What ARE you feeling?

Every moment is a choice. We chose to go left or right. We chose to eat the donut or the apple. We chose to help someone or pass them by. We chose to pull the trigger or not. Some of our choices are driven by necessity; some by habit. All are influenced by emotion.

When we are experiencing joy or peace, our decisions tend towards helping someone cross the street or going to the yoga class or choosing to wait while the other driver runs through the very yellow light.

When we are experiencing anger, our decisions tend toward reactivity. We feel we don’t have the time or patience to wait for the elderly driver in front of us or calmly explain something, yet again, to our kids or watch for a moment before reacting to someone else’s actions.

But here’s the thing with anger. It is a secondary emotion. We blame so much of what we see and do on anger. We are angry at our neighbor for keeping their yard differently than we do. We are angry at the systems that seem to fail us. We are angry at our government for not doing more or less. But anger always stems from some other emotion or a whole mess of confused emotions. It never comes first.

When kids come to us for therapy, a very common technique for helping them to understand their anger is to help them identify the feelings underneath the anger. This can be sadness, loneliness, desperation, hunger, confusion, inadequacy. The list can go on and on. When we approach situations from a place of any of these underlying negative emotions, we have beliefs about ourselves and the world that are automatic and that fuel anger. If we are sad and lonely, we cross paths with the driver that doesn’t obey the stop sign well and we take it personally. We believe the world is walking all over us and we take it all very personally. When we are in a place of fulfillment or joy or love, we recognize that this person is having a bad day. Maybe they are late picking their kids up from daycare. Maybe their girlfriend just broke up with them. Maybe their boss just dumped more work on their desk on a Friday afternoon.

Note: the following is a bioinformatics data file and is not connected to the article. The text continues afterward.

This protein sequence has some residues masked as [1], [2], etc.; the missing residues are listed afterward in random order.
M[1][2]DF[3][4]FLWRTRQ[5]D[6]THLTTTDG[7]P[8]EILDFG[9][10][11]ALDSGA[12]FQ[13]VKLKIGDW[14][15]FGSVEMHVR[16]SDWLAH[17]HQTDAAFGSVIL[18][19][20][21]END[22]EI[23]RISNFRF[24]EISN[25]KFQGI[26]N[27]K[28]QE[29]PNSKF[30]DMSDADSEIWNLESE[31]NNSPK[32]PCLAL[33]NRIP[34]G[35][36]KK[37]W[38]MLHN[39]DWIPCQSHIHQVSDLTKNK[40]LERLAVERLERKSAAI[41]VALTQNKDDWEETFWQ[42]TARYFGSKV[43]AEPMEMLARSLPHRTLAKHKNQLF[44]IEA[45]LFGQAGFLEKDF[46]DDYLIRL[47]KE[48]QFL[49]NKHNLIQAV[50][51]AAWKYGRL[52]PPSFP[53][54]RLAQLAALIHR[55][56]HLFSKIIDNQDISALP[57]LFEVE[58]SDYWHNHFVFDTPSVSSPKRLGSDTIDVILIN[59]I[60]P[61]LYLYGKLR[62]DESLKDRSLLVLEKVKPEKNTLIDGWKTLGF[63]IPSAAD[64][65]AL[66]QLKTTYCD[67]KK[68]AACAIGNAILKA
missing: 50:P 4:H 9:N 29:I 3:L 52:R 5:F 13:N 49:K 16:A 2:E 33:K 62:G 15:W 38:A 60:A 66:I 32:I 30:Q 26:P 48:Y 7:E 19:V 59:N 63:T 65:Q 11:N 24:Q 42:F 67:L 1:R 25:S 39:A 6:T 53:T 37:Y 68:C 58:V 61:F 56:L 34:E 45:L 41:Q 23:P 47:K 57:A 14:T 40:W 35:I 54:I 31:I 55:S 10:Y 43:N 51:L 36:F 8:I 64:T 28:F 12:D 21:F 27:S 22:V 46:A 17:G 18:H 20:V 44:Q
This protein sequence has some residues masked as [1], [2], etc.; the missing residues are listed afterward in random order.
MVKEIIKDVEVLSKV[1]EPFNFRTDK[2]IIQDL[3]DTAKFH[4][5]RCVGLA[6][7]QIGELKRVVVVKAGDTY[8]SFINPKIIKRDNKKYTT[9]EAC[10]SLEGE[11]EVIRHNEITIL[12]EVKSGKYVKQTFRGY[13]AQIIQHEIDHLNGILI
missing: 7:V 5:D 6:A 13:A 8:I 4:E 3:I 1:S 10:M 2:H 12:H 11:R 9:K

Recognizing the primary feelings under the anger, and the beliefs that go along with them, help us to change our behaviors. We are constantly telling people, even adults, “You cannot control your feelings. They are just feelings. But you can control your beliefs.” And our beliefs are driven by our feelings. So recognizing what they really are, digging under the anger, is so important. It is important on both sides of the issues that are coming to light and causing us all to feel angry. But it isn’t really the anger we need to pay attention to. It is the desire to control, which is a belief. When we feel we need to control someone else or control a system, we get angry. We get angry because it feels hopeless to control someone else or to change a system.

Here’s the thing. We can’t control anyone else. When we hold the belief that we can, it makes us angry. We can, however, change systems. But we cannot change them when our beliefs are coming from a place of anger, because then we are reactive. When we are passionate about something and we believe we are right, then we apply that belief to everyone else and it makes us feel desperate, which makes us react.

If we take our beliefs and remember that they are just opinions, our own opinions, and that those opinions might not be right for everyone else, then we start recognizing that we can have influence solely by controlling the one thing we can control; ourselves. Think of the big issues today and think of your belief about it. Now recognize that this is your opinion, coming from your beliefs and stemming from your emotions. Now recognize what those emotions are. Then have the awareness that everyone else, on all sides of the issue, are also having beliefs stemming from emotions that are their own. And know that they are all opinions. Then recognize that you don’t have control over anyone else’s opinion; but you have as much right as they do to have your opinion.

When we are aware that our emotions are driving our opinions, and that our opinions are no more or less important or powerful than anyone else’s, it creates more tolerance, more patience, more love. And after all, when we are coming from a place of feeling tolerance and patience and love, we won’t want to put up our fists, yell at our neighbor, or pull the trigger on our fellow human beings.

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About the Author : Holly Jedlicka

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